"peopleFilter": {
  "measureFilter": {
    "measure": {
      "name": "Average Score",
      "aggregation": {
        "type": "AVERAGE"
      },
      "valueProducer": {
        "type": "STATEMENT_PROPERTY",
        "statementProperty": "result.score.scaled",
        "caseSensitive": true
      },
      "id": 103
    },
    "range": [{
      "from": 0.50,
      "to": 0.75,
      "includeUpper": true,
      "includeLower": true
    }]
  }
}

 Please note: the range filter is applied before values are rounded for display, so the range filter may filter out some values that you don’t expect it to. In the example above, an average score of 75.01% might be displayed in a report as 75% but would still be excluded by this measure filter.

The percentileRange property is used to exclude people with the top and bottom values for a given metric. This can be used if you have a few exceptionally high and low performers who are skewing the average results. The config below will exclude the top and bottom 1% in terms of points scored, so if people score between 0 and 10,000 points, this config would include only people who scored between 100 and 9,900. If the config was changed to make includeLower and includeUpper false, it would show people who scored between 101 and 9,899.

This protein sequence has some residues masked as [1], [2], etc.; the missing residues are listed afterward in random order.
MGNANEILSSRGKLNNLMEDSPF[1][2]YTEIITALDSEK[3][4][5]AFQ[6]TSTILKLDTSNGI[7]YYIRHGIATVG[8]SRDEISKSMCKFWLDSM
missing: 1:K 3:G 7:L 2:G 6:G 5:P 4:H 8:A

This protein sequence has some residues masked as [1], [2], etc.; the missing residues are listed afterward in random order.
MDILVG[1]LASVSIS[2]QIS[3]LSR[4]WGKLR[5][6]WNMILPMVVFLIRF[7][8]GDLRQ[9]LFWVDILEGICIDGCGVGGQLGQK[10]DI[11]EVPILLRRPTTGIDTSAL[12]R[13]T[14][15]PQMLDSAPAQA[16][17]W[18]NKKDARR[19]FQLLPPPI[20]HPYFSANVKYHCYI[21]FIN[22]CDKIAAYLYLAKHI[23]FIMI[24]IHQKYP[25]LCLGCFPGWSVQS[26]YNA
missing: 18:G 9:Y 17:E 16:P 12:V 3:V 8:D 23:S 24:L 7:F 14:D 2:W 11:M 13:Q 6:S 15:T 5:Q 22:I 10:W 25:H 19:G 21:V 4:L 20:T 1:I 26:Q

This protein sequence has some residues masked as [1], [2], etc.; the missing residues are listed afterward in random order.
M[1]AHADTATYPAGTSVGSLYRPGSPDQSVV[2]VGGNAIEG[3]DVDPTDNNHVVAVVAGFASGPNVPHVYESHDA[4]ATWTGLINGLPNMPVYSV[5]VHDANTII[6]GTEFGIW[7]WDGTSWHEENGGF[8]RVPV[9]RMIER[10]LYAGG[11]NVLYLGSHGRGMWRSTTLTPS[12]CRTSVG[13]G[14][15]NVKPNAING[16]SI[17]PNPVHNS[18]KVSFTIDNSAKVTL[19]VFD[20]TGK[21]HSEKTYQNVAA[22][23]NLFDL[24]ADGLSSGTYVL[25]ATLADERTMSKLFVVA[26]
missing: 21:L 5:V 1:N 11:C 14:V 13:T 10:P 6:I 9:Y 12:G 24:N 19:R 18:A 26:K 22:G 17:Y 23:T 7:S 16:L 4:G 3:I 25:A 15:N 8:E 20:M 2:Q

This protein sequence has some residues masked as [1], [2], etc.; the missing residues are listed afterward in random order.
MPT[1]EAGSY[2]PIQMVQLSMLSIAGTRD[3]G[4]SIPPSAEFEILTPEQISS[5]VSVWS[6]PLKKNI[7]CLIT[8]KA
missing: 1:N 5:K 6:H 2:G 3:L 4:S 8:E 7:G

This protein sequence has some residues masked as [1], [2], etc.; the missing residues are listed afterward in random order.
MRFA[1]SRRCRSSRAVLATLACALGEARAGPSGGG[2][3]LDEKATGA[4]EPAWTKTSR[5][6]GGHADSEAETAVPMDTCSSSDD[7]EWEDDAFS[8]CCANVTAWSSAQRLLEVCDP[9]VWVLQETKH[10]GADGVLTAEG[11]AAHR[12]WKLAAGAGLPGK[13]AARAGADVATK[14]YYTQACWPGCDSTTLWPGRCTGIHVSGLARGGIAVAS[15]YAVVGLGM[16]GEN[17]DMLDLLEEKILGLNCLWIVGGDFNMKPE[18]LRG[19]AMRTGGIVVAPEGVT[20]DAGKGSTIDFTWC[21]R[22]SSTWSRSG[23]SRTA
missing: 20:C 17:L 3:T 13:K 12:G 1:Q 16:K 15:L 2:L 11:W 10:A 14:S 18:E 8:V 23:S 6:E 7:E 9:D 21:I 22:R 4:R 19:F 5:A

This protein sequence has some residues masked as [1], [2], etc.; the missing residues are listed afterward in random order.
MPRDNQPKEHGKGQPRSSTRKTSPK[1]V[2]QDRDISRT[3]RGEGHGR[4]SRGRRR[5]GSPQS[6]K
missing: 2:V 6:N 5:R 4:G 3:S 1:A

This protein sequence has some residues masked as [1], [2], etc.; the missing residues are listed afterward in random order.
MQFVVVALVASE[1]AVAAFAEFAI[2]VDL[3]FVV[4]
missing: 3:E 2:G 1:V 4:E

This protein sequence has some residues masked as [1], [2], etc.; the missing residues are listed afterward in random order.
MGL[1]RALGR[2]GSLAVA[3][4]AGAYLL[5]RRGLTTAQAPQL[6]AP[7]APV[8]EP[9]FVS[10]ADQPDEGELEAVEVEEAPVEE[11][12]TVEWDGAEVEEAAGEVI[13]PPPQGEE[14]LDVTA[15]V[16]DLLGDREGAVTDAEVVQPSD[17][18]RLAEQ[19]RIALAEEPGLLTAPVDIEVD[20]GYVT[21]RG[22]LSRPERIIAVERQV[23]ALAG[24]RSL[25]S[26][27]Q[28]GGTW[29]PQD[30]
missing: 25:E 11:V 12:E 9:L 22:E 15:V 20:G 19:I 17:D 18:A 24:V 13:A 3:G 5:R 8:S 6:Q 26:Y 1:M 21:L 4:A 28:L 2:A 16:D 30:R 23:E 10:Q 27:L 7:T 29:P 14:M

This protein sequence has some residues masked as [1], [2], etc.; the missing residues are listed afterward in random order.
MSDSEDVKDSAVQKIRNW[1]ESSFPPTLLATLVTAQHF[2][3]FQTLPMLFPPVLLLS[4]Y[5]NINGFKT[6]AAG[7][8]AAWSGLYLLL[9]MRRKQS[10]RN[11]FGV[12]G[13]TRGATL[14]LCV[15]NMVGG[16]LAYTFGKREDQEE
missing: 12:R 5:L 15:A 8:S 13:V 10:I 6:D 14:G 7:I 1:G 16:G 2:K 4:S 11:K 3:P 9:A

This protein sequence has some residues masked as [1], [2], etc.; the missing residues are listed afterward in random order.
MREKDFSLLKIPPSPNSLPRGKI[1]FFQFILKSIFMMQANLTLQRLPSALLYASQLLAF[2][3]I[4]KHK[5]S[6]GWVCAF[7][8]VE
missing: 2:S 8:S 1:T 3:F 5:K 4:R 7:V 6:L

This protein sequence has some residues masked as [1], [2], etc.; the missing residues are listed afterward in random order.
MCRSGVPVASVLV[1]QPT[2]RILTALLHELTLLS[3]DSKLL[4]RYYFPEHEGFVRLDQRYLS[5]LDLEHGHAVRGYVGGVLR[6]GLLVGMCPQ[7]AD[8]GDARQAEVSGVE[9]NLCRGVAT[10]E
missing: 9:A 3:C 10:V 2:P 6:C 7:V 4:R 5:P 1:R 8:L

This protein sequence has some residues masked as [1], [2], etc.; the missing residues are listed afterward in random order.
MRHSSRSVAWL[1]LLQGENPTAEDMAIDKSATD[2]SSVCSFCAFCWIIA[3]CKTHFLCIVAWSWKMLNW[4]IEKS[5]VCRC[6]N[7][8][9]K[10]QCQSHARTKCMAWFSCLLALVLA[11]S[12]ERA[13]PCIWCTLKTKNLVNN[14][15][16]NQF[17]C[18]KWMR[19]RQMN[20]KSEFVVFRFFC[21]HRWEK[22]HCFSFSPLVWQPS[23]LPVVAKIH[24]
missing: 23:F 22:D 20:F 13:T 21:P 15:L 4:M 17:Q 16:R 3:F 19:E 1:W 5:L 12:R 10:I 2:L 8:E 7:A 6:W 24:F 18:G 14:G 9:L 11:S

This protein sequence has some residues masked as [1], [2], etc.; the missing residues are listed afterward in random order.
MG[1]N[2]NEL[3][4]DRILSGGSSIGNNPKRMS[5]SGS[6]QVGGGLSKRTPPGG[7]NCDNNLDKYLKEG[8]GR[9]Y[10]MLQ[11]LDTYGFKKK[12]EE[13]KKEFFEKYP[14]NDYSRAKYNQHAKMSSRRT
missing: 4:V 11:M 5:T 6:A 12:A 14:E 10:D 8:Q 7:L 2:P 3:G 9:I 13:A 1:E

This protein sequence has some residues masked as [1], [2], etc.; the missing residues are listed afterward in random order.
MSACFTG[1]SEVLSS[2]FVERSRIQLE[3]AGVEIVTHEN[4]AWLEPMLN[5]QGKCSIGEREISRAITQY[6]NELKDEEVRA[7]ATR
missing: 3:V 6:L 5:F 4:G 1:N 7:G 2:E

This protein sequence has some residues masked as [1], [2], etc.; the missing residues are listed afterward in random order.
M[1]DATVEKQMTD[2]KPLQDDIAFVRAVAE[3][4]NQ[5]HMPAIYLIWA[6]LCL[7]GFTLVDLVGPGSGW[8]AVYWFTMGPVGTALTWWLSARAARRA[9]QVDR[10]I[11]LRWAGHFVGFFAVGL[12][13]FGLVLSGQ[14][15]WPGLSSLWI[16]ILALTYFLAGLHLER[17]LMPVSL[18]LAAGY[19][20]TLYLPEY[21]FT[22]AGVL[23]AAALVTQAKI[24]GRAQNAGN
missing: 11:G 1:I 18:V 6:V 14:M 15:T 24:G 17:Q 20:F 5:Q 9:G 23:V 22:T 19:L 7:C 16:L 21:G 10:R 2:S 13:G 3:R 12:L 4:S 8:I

"peopleFilter": {
  "includeParentFilter": true,
  "measureFilter": {
    "measure": {
      "name": "Points Scored",
      "aggregation": {
        "type": "SUM"
      },
      "valueProducer": {
        "type": "STATEMENT_PROPERTY",
        "statementProperty": "result.score.raw",
        "caseSensitive": true
      }
    },
    "percentileRange": [
      {
        "from": 1,
        "to": 99,
        "includeUpper": true,
        "includeLower": true
      }
    ]
  }
}

Filter by verb

"verbIds": {
  "ids": [
    "http://id.tincanapi.com/verb/viewed"
  ],
  "regExp": false
}

Filter by context activity

It's also possible to filter by context activities using the 'parentActivityIds', 'groupingActivityIds', and ‘contextActivityIds ‘ properties. For example:

"contextActivityIds": {
  "ids": [
    "https://twitter.com/"
  ],
  "regExp": false
}

 Please note: the contextActivityIds filter property will match activity ids whichever collection of context activities they are found in (parent, grouping, category or other).